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There will be a very new look to the Jackals when they take the field at Hinchliffe Stadium for the 2023 baseball season.
The team’s 66-year-old manager, Brooks Carey, resigned in October. Now, it’ll be a 36-year-old running the club.

Yes, it’s true that P.J. Phillips will become the youngest manager in the Frontier League, but he’s already built a huge
reputation among baseball insiders. The year was 2016, and the Vallejo Admirals were struggling in the independent Pacific Association. Struggling? The manager had just been fired in the middle of the season and the team was about to disband. The players packed their bags and were ready to go home. But the team’s radio announcer had an idea.

He went to a 29-year-old infielder who was an obvious clubhouse leader and suggested that he take over as manager. “I had never thought about being a manager before,” Phillips said by phone recently from his lifelong home outside of Atlanta. “We held a team meeting and the guys said they would stay if I became the manager and that was that. And it was like a lightbulb went off in my head that I could turn my career away from playing to a career as a manager.”

Instead of disbanding, the Admirals finished the season. They finished in last place, but they finished. The following year, with Phillips as manager after he retooled the roster, the team went from worst to best and beat the defending champion Sonoma Stompers for the league title. That kind of story gets around and baseball insiders all over the country noticed and determined to keep an eye on this young man who seemed to have unlimited potential to take charge of a dugout. One of those insiders was baseball lifer Bobby Jones, who was then managing the Miners and was named last month as vice president of the Jackals.

“Baseball people have been aware of him,” Jones said. “I’ve known about him for a few years, and I’ve talked to a lot of people about him. All I’ve ever heard about him were positives. Players love playing for him. He’s known as a real class act.”

Phillips continued to manage Vallejo for several more seasons before he left California for Kentucky in 2021 to manage the Lexington Legends to the championship of the independent Atlantic League, where he recently completed the 2022 season. After Carey resigned as Jackals manager and with Jones becoming the team’s V.P., Jones and Phillips talked about the opening in Paterson.

“I have nothing but respect for him,” Phillips said. “I think we speak the same language. I know we both have a passion for the game.”

As manager, Phillips inherits a Jackals team that led the league in batting and was third in home runs but finished the year in sixth place in the standings, largely due to ranking third worst in the league in pitching, with a 6.00 team ERA. He also inherits a club that, win or lose, always played hard for Carey, a popular skipper who had moved here from Illinois and the Frontier League’s Normal CornBelters for the 2018 season.

“I want players who can play with a passion and still have fun with it,” Phillips said. “I want to win, but I also want to entertain the fans and they want to see us having some fun while we’re winning.”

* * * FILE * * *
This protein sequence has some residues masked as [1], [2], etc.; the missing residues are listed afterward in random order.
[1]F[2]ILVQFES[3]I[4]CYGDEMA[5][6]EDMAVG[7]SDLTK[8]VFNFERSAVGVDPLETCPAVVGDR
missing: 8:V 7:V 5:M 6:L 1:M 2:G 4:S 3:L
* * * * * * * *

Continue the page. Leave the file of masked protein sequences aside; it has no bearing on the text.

He knows he has to improve the Jackals’ pitching, but he also loves the thought of power hitters up and down the lineup like New Jersey had last year, with 127 home runs in 94 games. His Lexington squad led the Atlantic League last year with 193 homers in 132 games.

“He’s been an excellent player procurement guy,” Jones said. “I’m sure he’ll be able to bring in some good players. I don’t want him to change. I just want him to keep doing what he’s been doing.”

Patrick James (P.J.) Phillips began his pro career as a second-round draft choice of the Los Angeles Angels in 2005. He spent the next five years playing shortstop, second base, third base and outfield for Angels farm teams, then moved on to the Cincinnati Reds organization, playing at the Double-A and Triple-A levels in 2012.

He came east in 2013 and almost joined the Jackals but wound up signing with the Atlantic League’s Long Island Ducks, instead, where he played infield and all three outfield positions for the league champs. The following year, he jumped first to the Atlantic League’s Camden RiverSharks, then ultimately out to the west coast and the Vallejo Admirals, where he batted .300 in 2014 and .302 in 2015, becoming the player-manager in 2016 and full-time manager in 2017.

Born Sept. 23, 1986, Phillips is four months younger than Dan Schlereth, the 36-year-old manager of the Joliet Slammers. There are three 39-year-old managers in the league: Jared Lemieux of Lake Erie, Chad Rhoades of Florence, and Matt Rusch of Trois-Rivieres.

His older brother, Brandon Phillips, was drafted six years ahead of him and became a three-time National League all-star and four-time Gold Glove Award winner with the Reds during a 17-year big-league career. His younger sister, Porsha Phillips, was a star forward for the University of Georgia’s women’s basketball team where she led the SEC in rebounding before playing in the WNBA with the San Antonio Silver Stars.

The Jackals new manager says he’s eager to get to work on learning the team’s roster and trying to make improvements, especially in the pitching department. That part of his new job has already begun and will continue throughout the offseason. And, he said, he’s excited to be part of something brand new next season when the Jackals move to Paterson. He’s also looking forward to moving to New Jersey and having legit Philly cheesesteaks readily available – a luxury not so plentiful at his last stops in Kentucky or northern California.

By Carl Barbati, former sports editor of the New Jersey Herald, Daily Record and The Daily Trentonian